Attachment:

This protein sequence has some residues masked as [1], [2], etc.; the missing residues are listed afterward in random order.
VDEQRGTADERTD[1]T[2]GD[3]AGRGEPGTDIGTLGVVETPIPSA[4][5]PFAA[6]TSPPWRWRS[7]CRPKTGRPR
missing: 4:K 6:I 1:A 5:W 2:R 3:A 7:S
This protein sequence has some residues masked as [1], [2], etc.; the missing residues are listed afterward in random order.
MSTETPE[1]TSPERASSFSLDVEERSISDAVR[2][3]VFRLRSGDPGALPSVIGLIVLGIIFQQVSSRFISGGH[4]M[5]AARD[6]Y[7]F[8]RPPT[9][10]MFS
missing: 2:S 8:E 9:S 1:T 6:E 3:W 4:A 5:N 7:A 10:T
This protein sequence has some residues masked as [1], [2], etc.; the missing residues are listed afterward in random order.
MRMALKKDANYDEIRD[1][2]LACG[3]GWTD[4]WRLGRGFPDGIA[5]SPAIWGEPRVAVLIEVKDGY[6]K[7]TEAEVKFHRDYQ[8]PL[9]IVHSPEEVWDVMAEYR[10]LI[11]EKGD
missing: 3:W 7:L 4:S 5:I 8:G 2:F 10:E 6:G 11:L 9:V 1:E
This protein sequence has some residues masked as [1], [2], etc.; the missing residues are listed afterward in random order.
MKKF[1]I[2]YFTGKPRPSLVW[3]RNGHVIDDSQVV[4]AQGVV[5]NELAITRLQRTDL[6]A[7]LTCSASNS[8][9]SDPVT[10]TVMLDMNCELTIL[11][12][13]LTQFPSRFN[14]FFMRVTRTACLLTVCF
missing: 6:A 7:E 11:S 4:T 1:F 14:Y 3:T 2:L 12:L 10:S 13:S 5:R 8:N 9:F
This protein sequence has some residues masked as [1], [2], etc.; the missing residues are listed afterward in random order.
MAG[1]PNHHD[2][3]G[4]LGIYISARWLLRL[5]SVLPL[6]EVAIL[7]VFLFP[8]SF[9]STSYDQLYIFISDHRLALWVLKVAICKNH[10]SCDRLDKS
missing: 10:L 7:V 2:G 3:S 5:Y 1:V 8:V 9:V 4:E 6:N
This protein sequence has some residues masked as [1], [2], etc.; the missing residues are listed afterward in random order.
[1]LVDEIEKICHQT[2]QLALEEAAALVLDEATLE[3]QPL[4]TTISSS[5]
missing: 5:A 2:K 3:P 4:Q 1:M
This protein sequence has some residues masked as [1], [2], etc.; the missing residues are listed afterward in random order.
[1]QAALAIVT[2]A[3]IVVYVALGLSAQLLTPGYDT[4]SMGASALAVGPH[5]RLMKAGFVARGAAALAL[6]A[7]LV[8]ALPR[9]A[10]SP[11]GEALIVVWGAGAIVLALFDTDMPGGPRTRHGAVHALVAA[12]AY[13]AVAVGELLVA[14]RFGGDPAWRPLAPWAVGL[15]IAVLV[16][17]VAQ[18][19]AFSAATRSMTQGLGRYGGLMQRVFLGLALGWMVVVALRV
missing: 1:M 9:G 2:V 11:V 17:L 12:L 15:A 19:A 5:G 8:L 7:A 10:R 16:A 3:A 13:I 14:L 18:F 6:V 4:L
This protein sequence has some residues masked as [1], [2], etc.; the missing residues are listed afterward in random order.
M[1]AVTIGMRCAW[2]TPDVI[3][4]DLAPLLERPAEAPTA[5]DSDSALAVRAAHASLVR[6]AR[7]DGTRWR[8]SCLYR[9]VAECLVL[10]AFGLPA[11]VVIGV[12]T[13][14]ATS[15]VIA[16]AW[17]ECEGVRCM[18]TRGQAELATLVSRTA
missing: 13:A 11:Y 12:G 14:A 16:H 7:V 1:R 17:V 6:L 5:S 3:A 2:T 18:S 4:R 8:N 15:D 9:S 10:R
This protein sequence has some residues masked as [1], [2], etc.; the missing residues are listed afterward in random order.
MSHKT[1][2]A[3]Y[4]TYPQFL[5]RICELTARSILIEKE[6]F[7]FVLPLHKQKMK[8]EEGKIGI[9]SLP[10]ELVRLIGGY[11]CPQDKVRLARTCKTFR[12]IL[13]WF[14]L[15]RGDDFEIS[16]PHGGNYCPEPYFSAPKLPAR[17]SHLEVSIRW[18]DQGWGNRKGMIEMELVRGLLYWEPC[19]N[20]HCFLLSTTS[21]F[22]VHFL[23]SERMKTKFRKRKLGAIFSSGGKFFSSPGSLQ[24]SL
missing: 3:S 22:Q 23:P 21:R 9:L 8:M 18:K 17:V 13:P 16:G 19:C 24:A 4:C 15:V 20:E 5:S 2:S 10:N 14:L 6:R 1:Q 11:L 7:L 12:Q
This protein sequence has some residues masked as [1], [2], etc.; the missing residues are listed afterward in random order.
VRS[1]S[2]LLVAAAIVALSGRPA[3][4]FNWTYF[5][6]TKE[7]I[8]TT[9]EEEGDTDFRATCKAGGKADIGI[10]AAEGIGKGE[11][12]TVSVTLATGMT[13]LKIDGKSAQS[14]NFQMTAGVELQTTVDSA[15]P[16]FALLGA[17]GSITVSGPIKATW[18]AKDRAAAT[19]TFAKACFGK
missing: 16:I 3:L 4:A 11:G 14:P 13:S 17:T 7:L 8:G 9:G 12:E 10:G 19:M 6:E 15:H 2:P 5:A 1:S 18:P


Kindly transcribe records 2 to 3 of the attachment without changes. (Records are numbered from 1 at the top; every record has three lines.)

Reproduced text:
This protein sequence has some residues masked as [1], [2], etc.; the missing residues are listed afterward in random order.
MSTETPE[1]TSPERASSFSLDVEERSISDAVR[2][3]VFRLRSGDPGALPSVIGLIVLGIIFQQVSSRFISGGH[4]M[5]AARD[6]Y[7]F[8]RPPT[9][10]MFS
missing: 2:S 8:E 9:S 1:T 6:E 3:W 4:A 5:N 7:A 10:T
This protein sequence has some residues masked as [1], [2], etc.; the missing residues are listed afterward in random order.
MRMALKKDANYDEIRD[1][2]LACG[3]GWTD[4]WRLGRGFPDGIA[5]SPAIWGEPRVAVLIEVKDGY[6]K[7]TEAEVKFHRDYQ[8]PL[9]IVHSPEEVWDVMAEYR[10]LI[11]EKGD
missing: 3:W 7:L 4:S 5:I 8:G 2:F 10:E 6:G 11:L 9:V 1:E